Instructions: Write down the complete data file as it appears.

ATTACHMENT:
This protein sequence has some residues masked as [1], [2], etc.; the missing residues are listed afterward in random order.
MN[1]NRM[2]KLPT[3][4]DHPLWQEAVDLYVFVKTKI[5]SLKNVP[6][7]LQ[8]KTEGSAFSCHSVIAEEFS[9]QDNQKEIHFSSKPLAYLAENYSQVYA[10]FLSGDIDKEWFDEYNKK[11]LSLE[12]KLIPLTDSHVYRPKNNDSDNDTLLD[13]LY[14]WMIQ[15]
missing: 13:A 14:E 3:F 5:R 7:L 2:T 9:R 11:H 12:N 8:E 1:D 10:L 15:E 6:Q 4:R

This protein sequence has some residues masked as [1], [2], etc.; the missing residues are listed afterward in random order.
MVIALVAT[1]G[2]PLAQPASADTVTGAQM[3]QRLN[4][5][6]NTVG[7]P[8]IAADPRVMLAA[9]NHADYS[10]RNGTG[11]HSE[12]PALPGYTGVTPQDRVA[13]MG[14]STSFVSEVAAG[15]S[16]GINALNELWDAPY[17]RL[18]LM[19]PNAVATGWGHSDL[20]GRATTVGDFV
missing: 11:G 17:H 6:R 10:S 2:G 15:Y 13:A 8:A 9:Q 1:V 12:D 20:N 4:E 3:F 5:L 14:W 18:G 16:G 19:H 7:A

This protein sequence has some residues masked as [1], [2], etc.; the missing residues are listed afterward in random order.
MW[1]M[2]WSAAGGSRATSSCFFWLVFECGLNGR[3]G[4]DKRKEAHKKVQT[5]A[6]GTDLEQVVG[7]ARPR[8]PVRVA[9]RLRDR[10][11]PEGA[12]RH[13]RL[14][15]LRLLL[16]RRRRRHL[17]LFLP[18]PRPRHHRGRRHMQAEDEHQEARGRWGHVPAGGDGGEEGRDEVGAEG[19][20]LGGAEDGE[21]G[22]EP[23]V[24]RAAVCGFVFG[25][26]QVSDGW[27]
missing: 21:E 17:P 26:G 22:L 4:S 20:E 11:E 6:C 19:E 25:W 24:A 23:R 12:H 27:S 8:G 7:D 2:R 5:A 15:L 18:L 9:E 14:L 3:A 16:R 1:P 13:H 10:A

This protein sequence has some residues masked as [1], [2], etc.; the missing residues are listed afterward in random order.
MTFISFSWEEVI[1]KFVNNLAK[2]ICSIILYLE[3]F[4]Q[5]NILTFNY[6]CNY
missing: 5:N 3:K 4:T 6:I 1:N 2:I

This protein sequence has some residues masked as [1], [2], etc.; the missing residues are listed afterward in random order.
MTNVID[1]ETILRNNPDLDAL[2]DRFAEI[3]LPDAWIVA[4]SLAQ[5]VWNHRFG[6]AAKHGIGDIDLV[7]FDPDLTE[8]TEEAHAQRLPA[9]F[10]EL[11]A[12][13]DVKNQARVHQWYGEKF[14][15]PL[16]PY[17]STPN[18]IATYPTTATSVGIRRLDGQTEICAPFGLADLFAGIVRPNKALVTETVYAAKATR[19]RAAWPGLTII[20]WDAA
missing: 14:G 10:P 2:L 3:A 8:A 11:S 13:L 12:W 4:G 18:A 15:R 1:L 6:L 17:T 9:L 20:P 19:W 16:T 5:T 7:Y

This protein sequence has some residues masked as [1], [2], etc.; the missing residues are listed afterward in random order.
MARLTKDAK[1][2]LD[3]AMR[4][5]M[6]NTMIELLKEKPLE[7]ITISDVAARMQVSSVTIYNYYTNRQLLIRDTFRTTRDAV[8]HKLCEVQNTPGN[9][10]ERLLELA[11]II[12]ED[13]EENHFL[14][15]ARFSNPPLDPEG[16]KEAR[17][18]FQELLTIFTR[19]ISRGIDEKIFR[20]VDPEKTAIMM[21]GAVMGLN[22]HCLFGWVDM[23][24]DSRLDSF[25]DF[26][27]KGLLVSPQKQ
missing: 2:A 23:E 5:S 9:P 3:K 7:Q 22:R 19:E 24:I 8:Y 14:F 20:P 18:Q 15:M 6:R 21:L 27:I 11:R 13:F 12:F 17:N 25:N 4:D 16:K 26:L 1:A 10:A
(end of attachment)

This protein sequence has some residues masked as [1], [2], etc.; the missing residues are listed afterward in random order.
MN[1]NRM[2]KLPT[3][4]DHPLWQEAVDLYVFVKTKI[5]SLKNVP[6][7]LQ[8]KTEGSAFSCHSVIAEEFS[9]QDNQKEIHFSSKPLAYLAENYSQVYA[10]FLSGDIDKEWFDEYNKK[11]LSLE[12]KLIPLTDSHVYRPKNNDSDNDTLLD[13]LY[14]WMIQ[15]
missing: 13:A 14:E 3:F 5:R 7:L 2:T 9:R 11:H 12:N 8:E 1:D 10:L 15:E 6:Q 4:R

This protein sequence has some residues masked as [1], [2], etc.; the missing residues are listed afterward in random order.
MVIALVAT[1]G[2]PLAQPASADTVTGAQM[3]QRLN[4][5][6]NTVG[7]P[8]IAADPRVMLAA[9]NHADYS[10]RNGTG[11]HSE[12]PALPGYTGVTPQDRVA[13]MG[14]STSFVSEVAAG[15]S[16]GINALNELWDAPY[17]RL[18]LM[19]PNAVATGWGHSDL[20]GRATTVGDFV
missing: 11:G 17:H 6:R 10:S 2:G 15:Y 13:A 8:A 9:Q 1:V 12:D 20:N 4:E 3:F 5:L 14:W 18:G 16:G 19:H 7:A

This protein sequence has some residues masked as [1], [2], etc.; the missing residues are listed afterward in random order.
MW[1]M[2]WSAAGGSRATSSCFFWLVFECGLNGR[3]G[4]DKRKEAHKKVQT[5]A[6]GTDLEQVVG[7]ARPR[8]PVRVA[9]RLRDR[10][11]PEGA[12]RH[13]RL[14][15]LRLLL[16]RRRRRHL[17]LFLP[18]PRPRHHRGRRHMQAEDEHQEARGRWGHVPAGGDGGEEGRDEVGAEG[19][20]LGGAEDGE[21]G[22]EP[23]V[24]RAAVCGFVFG[25][26]QVSDGW[27]
missing: 21:E 17:P 26:G 22:L 4:S 20:E 11:E 6:C 19:E 25:W 24:A 23:R 12:H 27:S 8:G 7:D 2:R 5:A 15:L 18:L 9:E 14:L 3:A 16:R 1:P 13:H 10:A

This protein sequence has some residues masked as [1], [2], etc.; the missing residues are listed afterward in random order.
MTFISFSWEEVI[1]KFVNNLAK[2]ICSIILYLE[3]F[4]Q[5]NILTFNY[6]CNY
missing: 5:N 3:K 4:T 6:I 1:N 2:I

This protein sequence has some residues masked as [1], [2], etc.; the missing residues are listed afterward in random order.
MTNVID[1]ETILRNNPDLDAL[2]DRFAEI[3]LPDAWIVA[4]SLAQ[5]VWNHRFG[6]AAKHGIGDIDLV[7]FDPDLTE[8]TEEAHAQRLPA[9]F[10]EL[11]A[12][13]DVKNQARVHQWYGEKF[14][15]PL[16]PY[17]STPN[18]IATYPTTATSVGIRRLDGQTEICAPFGLADLFAGIVRPNKALVTETVYAAKATR[19]RAAWPGLTII[20]WDAA
missing: 14:G 10:P 2:L 3:A 8:A 11:S 13:L 12:W 4:G 18:A 15:R 1:L 6:L 17:T 9:L 20:P 19:W 16:T 5:T 7:Y

This protein sequence has some residues masked as [1], [2], etc.; the missing residues are listed afterward in random order.
MARLTKDAK[1][2]LD[3]AMR[4][5]M[6]NTMIELLKEKPLE[7]ITISDVAARMQVSSVTIYNYYTNRQLLIRDTFRTTRDAV[8]HKLCEVQNTPGN[9][10]ERLLELA[11]II[12]ED[13]EENHFL[14][15]ARFSNPPLDPEG[16]KEAR[17][18]FQELLTIFTR[19]ISRGIDEKIFR[20]VDPEKTAIMM[21]GAVMGLN[22]HCLFGWVDM[23][24]DSRLDSF[25]DF[26][27]KGLLVSPQKQ
missing: 2:A 23:E 5:S 9:P 3:K 7:Q 22:R 19:E 24:I 8:Y 14:F 20:P 18:Q 15:M 6:R 21:L 27:I 11:R 13:F 12:F 17:N 25:N 4:D 16:K 26:L 1:A 10:A